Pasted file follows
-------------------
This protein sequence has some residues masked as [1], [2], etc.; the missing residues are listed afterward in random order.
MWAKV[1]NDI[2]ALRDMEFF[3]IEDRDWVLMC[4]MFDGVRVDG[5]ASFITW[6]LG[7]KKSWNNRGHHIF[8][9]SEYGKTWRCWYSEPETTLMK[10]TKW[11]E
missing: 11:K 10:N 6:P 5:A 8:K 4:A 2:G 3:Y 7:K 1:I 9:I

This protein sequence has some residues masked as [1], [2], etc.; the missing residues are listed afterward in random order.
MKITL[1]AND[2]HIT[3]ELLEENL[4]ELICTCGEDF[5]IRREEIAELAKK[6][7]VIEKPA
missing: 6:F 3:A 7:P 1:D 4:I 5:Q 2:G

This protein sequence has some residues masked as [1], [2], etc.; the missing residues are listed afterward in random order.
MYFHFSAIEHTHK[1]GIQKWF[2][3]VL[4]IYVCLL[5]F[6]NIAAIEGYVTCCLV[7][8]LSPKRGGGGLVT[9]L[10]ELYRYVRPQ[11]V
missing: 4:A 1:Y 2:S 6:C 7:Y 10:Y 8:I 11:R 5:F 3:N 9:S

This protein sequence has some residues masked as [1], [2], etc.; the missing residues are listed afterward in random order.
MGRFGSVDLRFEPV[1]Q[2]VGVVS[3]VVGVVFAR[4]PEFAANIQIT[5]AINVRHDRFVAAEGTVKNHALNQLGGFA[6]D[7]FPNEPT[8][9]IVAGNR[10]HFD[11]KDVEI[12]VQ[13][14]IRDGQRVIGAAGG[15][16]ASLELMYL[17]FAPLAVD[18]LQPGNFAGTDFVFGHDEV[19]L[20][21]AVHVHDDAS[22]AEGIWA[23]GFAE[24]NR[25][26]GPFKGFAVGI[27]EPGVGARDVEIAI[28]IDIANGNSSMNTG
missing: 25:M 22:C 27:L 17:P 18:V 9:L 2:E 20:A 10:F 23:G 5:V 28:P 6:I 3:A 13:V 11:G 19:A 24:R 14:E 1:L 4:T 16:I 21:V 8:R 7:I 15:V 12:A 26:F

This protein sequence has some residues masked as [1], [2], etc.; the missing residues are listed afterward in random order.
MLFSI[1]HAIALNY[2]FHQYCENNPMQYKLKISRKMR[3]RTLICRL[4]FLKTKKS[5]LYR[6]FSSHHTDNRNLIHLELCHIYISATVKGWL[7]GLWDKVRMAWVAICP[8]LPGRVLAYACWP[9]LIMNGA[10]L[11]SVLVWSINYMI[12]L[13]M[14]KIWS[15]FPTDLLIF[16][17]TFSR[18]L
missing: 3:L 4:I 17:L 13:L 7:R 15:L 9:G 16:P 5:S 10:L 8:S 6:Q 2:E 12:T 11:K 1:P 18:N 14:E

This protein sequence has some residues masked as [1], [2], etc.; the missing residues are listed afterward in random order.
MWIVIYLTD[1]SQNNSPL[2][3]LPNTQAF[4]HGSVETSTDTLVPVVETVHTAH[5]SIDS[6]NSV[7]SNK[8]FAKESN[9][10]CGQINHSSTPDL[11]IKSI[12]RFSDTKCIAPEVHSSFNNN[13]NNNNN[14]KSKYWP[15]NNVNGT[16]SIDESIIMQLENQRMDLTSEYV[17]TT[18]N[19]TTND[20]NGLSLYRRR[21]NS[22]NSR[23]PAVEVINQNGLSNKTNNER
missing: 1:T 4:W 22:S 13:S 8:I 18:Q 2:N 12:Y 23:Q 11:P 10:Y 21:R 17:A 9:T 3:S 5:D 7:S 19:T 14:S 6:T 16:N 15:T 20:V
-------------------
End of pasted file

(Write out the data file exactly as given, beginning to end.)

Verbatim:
This protein sequence has some residues masked as [1], [2], etc.; the missing residues are listed afterward in random order.
MWAKV[1]NDI[2]ALRDMEFF[3]IEDRDWVLMC[4]MFDGVRVDG[5]ASFITW[6]LG[7]KKSWNNRGHHIF[8][9]SEYGKTWRCWYSEPETTLMK[10]TKW[11]E
missing: 11:K 10:N 6:P 5:A 8:K 4:A 2:G 3:Y 7:K 1:I 9:I

This protein sequence has some residues masked as [1], [2], etc.; the missing residues are listed afterward in random order.
MKITL[1]AND[2]HIT[3]ELLEENL[4]ELICTCGEDF[5]IRREEIAELAKK[6][7]VIEKPA
missing: 6:F 3:A 7:P 1:D 4:I 5:Q 2:G

This protein sequence has some residues masked as [1], [2], etc.; the missing residues are listed afterward in random order.
MYFHFSAIEHTHK[1]GIQKWF[2][3]VL[4]IYVCLL[5]F[6]NIAAIEGYVTCCLV[7][8]LSPKRGGGGLVT[9]L[10]ELYRYVRPQ[11]V
missing: 4:A 1:Y 2:S 6:C 7:Y 10:Y 8:I 11:R 5:F 3:N 9:S

This protein sequence has some residues masked as [1], [2], etc.; the missing residues are listed afterward in random order.
MGRFGSVDLRFEPV[1]Q[2]VGVVS[3]VVGVVFAR[4]PEFAANIQIT[5]AINVRHDRFVAAEGTVKNHALNQLGGFA[6]D[7]FPNEPT[8][9]IVAGNR[10]HFD[11]KDVEI[12]VQ[13][14]IRDGQRVIGAAGG[15][16]ASLELMYL[17]FAPLAVD[18]LQPGNFAGTDFVFGHDEV[19]L[20][21]AVHVHDDAS[22]AEGIWA[23]GFAE[24]NR[25][26]GPFKGFAVGI[27]EPGVGARDVEIAI[28]IDIANGNSSMNTG
missing: 25:M 22:C 27:L 17:P 18:V 9:L 2:E 20:A 10:F 23:G 5:V 28:P 6:I 3:A 13:V 11:G 19:A 24:R 14:E 1:L 4:T 16:I 21:V 8:R 7:I 15:V 12:A 26:F

This protein sequence has some residues masked as [1], [2], etc.; the missing residues are listed afterward in random order.
MLFSI[1]HAIALNY[2]FHQYCENNPMQYKLKISRKMR[3]RTLICRL[4]FLKTKKS[5]LYR[6]FSSHHTDNRNLIHLELCHIYISATVKGWL[7]GLWDKVRMAWVAICP[8]LPGRVLAYACWP[9]LIMNGA[10]L[11]SVLVWSINYMI[12]L[13]M[14]KIWS[15]FPTDLLIF[16][17]TFSR[18]L
missing: 3:L 4:I 17:L 13:L 7:R 15:L 9:G 16:P 5:S 10:L 8:S 6:Q 2:E 12:T 11:K 1:P 18:N 14:E

This protein sequence has some residues masked as [1], [2], etc.; the missing residues are listed afterward in random order.
MWIVIYLTD[1]SQNNSPL[2][3]LPNTQAF[4]HGSVETSTDTLVPVVETVHTAH[5]SIDS[6]NSV[7]SNK[8]FAKESN[9][10]CGQINHSSTPDL[11]IKSI[12]RFSDTKCIAPEVHSSFNNN[13]NNNNN[14]KSKYWP[15]NNVNGT[16]SIDESIIMQLENQRMDLTSEYV[17]TT[18]N[19]TTND[20]NGLSLYRRR[21]NS[22]NSR[23]PAVEVINQNGLSNKTNNER
missing: 1:T 4:W 22:S 13:S 8:I 18:Q 2:N 12:Y 23:Q 11:P 10:Y 21:R 17:A 9:T 3:S 5:D 7:S 19:T 14:S 6:T 16:N 15:T 20:V